Can "ὑπὲρ ἡμῶν ἁμαρτίαν" be translated as "because of our sin"?
No. The Greek language uses noun cases (here nominative, accusative, and genitive) to keep track of each word's role in the sentence. Although it may appear to be viable in English, the proposed translation is disallowed by the case markings of the Greek text. The preposition ὑπὲρ with the meaning "for the sake of" requires a genitive object, which is provided by the pronoun ἡμῶν ("us").1 The accusative ἁμαρτίαν ("sin") therefore has no place in the phrase. It is instead an object2 of the verb ἐποίησεν ("he made").
Can "ἐποίησεν ἵνα" be translated as "He made so that"? (meaning He made it possible that)
This question, in isolation, is whether a ἵνα clause can function as the lone "object" of ποιέω. This is rare (ποιέω generally takes one or two accusatives, as noted above/below), but it happens.3 However, the answer to the first question effectively requires the verb ἐποίησεν govern at least one accusative, so not "he made so that...".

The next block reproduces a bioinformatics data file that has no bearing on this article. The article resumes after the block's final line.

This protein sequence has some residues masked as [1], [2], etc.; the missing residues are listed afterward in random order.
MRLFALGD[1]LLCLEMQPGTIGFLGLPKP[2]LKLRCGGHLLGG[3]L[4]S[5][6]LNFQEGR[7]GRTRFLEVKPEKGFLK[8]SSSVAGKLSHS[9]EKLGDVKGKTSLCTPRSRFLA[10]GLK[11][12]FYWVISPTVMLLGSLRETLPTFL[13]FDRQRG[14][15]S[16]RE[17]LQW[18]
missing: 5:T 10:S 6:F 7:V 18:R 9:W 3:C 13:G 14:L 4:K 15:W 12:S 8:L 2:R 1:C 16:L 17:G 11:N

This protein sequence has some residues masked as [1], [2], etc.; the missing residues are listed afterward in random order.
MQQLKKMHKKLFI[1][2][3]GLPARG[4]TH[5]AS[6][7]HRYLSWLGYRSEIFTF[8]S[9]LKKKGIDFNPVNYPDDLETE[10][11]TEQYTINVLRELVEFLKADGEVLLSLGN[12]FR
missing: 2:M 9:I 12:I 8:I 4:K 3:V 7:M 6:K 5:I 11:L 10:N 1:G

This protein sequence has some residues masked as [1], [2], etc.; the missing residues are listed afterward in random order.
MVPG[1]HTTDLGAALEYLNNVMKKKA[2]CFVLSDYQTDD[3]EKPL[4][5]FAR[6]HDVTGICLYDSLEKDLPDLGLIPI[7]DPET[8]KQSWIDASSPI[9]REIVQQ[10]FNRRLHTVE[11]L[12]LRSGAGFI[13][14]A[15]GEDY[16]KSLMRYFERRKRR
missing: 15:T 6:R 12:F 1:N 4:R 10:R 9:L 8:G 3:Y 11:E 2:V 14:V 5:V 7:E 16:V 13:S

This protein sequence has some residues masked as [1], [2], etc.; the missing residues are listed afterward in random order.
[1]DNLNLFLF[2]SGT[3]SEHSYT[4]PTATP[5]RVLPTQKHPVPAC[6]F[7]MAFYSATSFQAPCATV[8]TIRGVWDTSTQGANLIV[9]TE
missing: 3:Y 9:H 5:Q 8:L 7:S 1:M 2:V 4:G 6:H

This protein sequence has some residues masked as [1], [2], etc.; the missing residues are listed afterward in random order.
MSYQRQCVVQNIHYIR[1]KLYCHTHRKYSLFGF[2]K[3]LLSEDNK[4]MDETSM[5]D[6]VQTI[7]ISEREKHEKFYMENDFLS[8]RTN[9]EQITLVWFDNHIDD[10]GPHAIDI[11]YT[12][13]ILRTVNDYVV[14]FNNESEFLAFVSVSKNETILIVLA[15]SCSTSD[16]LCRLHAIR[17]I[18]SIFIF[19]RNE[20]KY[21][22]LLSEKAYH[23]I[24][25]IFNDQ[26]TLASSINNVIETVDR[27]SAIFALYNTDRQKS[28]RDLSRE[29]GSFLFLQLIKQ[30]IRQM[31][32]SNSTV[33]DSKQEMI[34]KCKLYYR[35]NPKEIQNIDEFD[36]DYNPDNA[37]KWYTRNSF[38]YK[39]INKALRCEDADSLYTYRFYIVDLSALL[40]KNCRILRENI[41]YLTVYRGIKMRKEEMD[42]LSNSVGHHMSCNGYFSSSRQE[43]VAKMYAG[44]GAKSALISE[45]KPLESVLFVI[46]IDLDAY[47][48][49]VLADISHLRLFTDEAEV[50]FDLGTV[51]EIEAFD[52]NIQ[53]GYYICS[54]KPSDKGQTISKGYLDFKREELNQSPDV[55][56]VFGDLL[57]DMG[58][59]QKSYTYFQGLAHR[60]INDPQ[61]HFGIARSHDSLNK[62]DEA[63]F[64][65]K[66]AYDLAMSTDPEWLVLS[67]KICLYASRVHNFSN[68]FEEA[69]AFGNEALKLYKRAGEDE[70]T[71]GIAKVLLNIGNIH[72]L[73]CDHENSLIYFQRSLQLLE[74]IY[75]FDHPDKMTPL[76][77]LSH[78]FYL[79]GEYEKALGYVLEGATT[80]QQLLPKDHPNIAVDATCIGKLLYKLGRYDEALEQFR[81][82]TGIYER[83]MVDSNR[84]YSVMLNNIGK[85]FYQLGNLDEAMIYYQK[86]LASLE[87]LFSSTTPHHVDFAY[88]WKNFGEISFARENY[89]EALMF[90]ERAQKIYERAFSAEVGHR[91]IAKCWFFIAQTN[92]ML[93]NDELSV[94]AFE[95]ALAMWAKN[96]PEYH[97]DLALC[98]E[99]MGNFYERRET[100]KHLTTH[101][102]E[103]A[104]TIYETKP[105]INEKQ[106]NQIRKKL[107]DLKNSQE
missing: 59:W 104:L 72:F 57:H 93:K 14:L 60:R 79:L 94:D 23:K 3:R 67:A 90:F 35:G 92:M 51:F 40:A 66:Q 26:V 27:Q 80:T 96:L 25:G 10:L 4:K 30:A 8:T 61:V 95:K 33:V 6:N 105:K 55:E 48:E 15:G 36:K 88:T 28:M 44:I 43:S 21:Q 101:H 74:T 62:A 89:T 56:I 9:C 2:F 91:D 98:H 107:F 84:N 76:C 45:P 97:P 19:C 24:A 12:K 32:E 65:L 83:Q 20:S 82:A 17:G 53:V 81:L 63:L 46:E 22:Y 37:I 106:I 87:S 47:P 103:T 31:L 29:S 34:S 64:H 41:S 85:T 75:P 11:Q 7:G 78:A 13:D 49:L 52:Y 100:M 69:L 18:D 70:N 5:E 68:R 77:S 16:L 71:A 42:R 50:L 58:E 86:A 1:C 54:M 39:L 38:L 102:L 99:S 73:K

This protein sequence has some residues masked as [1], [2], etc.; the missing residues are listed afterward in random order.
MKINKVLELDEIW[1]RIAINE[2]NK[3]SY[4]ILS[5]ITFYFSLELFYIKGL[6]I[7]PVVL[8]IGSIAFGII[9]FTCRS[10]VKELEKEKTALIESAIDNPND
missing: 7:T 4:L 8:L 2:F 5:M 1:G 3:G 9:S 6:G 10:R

The third problem with the proposed translation is the article τὸν which the OP has left off the beginning of the Greek text:4
τὸν μὴ γνόντα ἁμαρτίαν ὑπὲρ ἡμῶν ἁμαρτίαν ἐποίησεν.....
The article both nominalizes the participle μὴ γνόντα and also removes the morphological ambiguity between nominative and accusative, viz. it must be accusative. The phrase τὸν μὴ γνόντα ἁμαρτίαν ("him who knew no sin") is necessarily an object, and the only candidate verb is ἐποίησεν. The basic syntax of the usual translation is therefore not in question:
τὸν μὴ γνόντα ἁμαρτίαν
him who knew no sin
for our sake
he made [to be] sin
1. Υπερ with the accusative has a different meaning -- "beyond" (see BDAG s.v. ὑπέρ, B.) -- which doesn't make much sense here and certainly doesn't contribute to OP's proposed translation.
2. More precisely, the complement in an object-complement ("double accusative") construction. See Wallace p. 182ff.
3. See BDAG s.v. ποιέω, 2.h.α., providing the example of John 11:37: οὐκ ἐδύνατο οὗτος... ποιῆσαι ἵνα καὶ οὗτος μὴ ἀποθάνῃ; "Can he not ... make [it so] that this man also not have died?"
4. I gather this was inadvertent. If there is a textual variant to that effect which I've missed, please do let me know.